Lower left "ribcage" of the backplate. This leather strap connects to a matching strap (with real buckle) on the breastplate. I used a total of four of these straps to connect the breast- and backplates: one at each shoulder, and one under each at the ribcage.

Breastplate close-up. Note the three rivets holding the three pieces together. Remember the flap attached to the backplate? Here I apparently have two overlapping flaps, attached to the two-piece breastplate above them. It looks pretty complex, but you will see it was a bit simpler than it looks, below.

Lower ribcage end of the breastplate, showing the leather strap with buckle to connect it to the backplate. I used double rivets on some straps, where I was concerned that the stress on the strap might pull out a single rivet or possibly even warp or damage the armor itself. For the straps and buckles, I purchase a bag of 20 buckles and a 20-pack of 30-inch black leather straps. So I had to measure and cut every one of these pieces to length, make holes for rivets and a cut for the "tooth" of the buckle so it could move, and then rivet the buckle into the strap and rivet the strap to the armor. I got to be pretty good at it, but it was still time-consuming.

Inside of the breastplate. Note the three rivets... and that there is just a single piece showing. There actually is only one "flap" in front, and it's the middle piece (take a quick look above to see it again, it has a rivet right in the middle). The most difficult part of this was the rivets, as they are a bit short and can just barely pass through two sheets of Sintra to connect them. Three sheets of Sintra are too thick. So I had to get a bit creative in the placing of the rivets, to make sure they only passed through two sheets at a time. Also, just to be totally honest, I ended up gluing these pieces together between the sheets, as the rivets popped apart on me twice. Since I didn't want that happening at the Fest (or any time in the future), I just glued the pieces together to make it permanent.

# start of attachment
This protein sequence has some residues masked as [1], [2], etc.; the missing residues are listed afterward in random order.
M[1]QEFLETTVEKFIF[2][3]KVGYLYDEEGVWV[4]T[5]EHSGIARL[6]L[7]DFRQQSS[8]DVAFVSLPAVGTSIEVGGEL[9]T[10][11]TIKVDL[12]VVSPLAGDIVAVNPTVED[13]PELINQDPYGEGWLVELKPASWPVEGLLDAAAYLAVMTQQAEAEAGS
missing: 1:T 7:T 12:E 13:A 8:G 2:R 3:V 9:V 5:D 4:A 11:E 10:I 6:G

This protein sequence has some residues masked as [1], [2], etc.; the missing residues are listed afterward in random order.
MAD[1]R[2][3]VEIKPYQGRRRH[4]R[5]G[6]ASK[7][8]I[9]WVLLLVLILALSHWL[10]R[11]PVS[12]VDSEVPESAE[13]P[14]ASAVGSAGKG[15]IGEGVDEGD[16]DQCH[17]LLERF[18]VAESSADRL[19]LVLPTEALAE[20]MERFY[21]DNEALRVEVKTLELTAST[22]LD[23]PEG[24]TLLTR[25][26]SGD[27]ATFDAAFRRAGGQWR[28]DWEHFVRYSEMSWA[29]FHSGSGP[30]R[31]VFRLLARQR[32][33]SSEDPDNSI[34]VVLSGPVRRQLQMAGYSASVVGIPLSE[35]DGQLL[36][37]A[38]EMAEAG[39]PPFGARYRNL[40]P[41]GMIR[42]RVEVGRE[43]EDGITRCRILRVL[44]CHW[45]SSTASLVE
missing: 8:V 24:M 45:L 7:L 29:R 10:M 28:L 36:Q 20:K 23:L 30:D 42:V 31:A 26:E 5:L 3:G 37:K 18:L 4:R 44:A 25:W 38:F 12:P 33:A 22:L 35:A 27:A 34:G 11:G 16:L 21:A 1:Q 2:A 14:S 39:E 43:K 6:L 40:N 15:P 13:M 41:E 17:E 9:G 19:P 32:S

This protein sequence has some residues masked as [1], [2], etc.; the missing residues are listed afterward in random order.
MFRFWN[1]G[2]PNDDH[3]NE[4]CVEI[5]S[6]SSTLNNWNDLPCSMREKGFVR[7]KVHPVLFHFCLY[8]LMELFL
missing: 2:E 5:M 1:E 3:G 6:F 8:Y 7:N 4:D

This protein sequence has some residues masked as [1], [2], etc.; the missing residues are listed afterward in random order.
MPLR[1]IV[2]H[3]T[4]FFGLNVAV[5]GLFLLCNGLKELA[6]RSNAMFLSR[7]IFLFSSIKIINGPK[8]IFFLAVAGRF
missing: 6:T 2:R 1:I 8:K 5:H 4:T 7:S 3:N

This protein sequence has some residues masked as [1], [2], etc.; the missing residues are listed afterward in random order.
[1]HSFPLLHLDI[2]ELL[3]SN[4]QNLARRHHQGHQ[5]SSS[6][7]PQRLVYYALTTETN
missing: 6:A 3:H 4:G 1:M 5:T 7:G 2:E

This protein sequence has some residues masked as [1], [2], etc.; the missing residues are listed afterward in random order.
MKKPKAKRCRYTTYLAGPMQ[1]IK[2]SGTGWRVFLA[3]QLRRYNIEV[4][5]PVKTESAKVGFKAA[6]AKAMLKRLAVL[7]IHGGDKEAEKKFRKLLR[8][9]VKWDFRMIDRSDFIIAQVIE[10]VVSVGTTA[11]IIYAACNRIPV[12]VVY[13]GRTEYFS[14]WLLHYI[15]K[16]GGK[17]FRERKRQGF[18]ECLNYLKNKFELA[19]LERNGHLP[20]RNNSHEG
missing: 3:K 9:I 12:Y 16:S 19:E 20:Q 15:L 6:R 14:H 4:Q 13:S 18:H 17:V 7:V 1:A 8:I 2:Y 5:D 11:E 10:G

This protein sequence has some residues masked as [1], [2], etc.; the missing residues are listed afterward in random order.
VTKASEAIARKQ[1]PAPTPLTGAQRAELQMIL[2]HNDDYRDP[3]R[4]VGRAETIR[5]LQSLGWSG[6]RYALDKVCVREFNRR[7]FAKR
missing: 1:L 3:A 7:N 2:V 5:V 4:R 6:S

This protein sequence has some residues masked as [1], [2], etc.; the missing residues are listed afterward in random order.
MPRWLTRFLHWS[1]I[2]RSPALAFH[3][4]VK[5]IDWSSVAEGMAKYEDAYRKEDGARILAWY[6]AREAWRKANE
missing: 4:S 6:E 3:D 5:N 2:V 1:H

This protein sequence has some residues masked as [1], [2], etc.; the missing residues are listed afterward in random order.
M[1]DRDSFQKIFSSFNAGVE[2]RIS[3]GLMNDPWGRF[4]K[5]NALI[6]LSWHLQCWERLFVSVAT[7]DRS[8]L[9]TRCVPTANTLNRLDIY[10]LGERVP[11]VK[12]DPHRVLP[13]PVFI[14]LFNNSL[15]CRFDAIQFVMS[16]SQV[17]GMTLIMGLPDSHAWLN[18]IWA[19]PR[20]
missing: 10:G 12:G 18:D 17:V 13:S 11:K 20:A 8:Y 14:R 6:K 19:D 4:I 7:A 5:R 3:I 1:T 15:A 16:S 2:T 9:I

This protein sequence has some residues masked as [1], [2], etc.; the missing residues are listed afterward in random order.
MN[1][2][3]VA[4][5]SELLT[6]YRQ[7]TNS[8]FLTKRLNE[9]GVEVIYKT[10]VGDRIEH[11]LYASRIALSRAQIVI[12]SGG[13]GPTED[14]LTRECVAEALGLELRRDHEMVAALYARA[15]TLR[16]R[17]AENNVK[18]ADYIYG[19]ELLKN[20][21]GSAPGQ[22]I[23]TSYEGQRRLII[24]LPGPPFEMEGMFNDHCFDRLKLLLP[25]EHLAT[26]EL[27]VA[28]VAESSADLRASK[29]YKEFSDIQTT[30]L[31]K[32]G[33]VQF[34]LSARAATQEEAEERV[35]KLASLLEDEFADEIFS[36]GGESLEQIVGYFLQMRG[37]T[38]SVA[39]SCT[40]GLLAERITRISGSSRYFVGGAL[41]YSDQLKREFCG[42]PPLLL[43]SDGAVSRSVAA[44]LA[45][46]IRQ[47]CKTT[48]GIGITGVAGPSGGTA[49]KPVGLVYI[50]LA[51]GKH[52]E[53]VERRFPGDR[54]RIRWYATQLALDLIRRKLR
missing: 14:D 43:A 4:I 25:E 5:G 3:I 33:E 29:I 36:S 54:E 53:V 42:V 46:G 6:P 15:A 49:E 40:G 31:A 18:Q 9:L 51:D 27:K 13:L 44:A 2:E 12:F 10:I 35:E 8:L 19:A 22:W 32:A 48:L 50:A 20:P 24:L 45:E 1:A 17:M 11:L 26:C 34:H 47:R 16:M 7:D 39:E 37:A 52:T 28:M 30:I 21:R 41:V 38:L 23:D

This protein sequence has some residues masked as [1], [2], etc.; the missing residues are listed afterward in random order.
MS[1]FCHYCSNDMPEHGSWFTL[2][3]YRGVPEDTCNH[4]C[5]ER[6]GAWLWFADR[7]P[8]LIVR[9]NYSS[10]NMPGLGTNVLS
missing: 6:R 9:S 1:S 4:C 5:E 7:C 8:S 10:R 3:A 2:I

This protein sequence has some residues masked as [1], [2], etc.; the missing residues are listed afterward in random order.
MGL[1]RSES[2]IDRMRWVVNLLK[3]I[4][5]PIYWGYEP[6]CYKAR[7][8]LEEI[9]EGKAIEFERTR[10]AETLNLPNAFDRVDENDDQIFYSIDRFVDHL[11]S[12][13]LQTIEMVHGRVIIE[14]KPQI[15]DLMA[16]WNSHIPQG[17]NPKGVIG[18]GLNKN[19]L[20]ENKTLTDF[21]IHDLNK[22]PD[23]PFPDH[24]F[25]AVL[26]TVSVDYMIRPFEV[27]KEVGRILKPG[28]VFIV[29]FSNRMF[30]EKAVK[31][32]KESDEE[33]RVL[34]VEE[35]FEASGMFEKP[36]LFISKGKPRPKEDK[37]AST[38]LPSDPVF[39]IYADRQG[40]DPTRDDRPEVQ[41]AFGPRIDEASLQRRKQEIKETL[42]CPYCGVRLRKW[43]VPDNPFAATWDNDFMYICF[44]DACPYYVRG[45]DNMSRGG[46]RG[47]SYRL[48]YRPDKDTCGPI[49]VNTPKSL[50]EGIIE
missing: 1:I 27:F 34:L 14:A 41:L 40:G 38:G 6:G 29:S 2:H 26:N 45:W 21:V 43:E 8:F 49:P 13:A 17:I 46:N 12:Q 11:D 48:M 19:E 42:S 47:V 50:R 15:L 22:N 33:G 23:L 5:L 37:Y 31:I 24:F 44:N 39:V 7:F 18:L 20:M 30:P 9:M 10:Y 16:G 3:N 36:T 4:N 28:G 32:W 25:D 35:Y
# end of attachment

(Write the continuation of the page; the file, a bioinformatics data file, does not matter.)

Front view of the three-piece greave. I actually did not originally intend to connect all three pieces. My plan was to have the greave as a standalone piece, and then the knee-pieces would be connected as a separate unit. But when I tried wearing them together, the knee pieces kept sliding down over my shin. So, I just decided to rivet them to the greaves so that the whole thing would stay in place, which worked great.

Side view close-up of the connected pieces. More rivets, and the challenges of connecting two pieces of Sintra. The Worbla edging made it difficult, as that made them too thick for the rivets. Thus you see the rivets just inside the edging, in most cases. That top rivet overlapping the Worbla was a real pain.

The rivets permit a certain amount of movement, making this a truly articulated knee joint.

Inside view of the knee joint, showing riveted joints and leather straps, which wrapped around behind my legs and buckled together. In all, I think I used about 18 buckles on the complete set of armor.

Full inside view of the greave and knee pieces. I used three sets of straps and buckles to keep them held to my legs.

Thigh pieces. Even with two buckled straps, they tended to slide down my legs. Fortunately, the knee pieces kept them from sliding down too far, so I just let them slide. In the future I may add a vertical strap from the top center, that would go up and connected like a suspender to my belt ... or something.

Vambraces (forearm protectors). I was going to put one or two straps with buckles on these as well, but they fit so firmly it was not necessary.

Shoulder pauldrons. Note, once again, the rivets. You can't see them here, but each of the overlapping pieces is riveted to the one above it.

Top view of the pauldron. What are those extra pairs of rivets on the left side?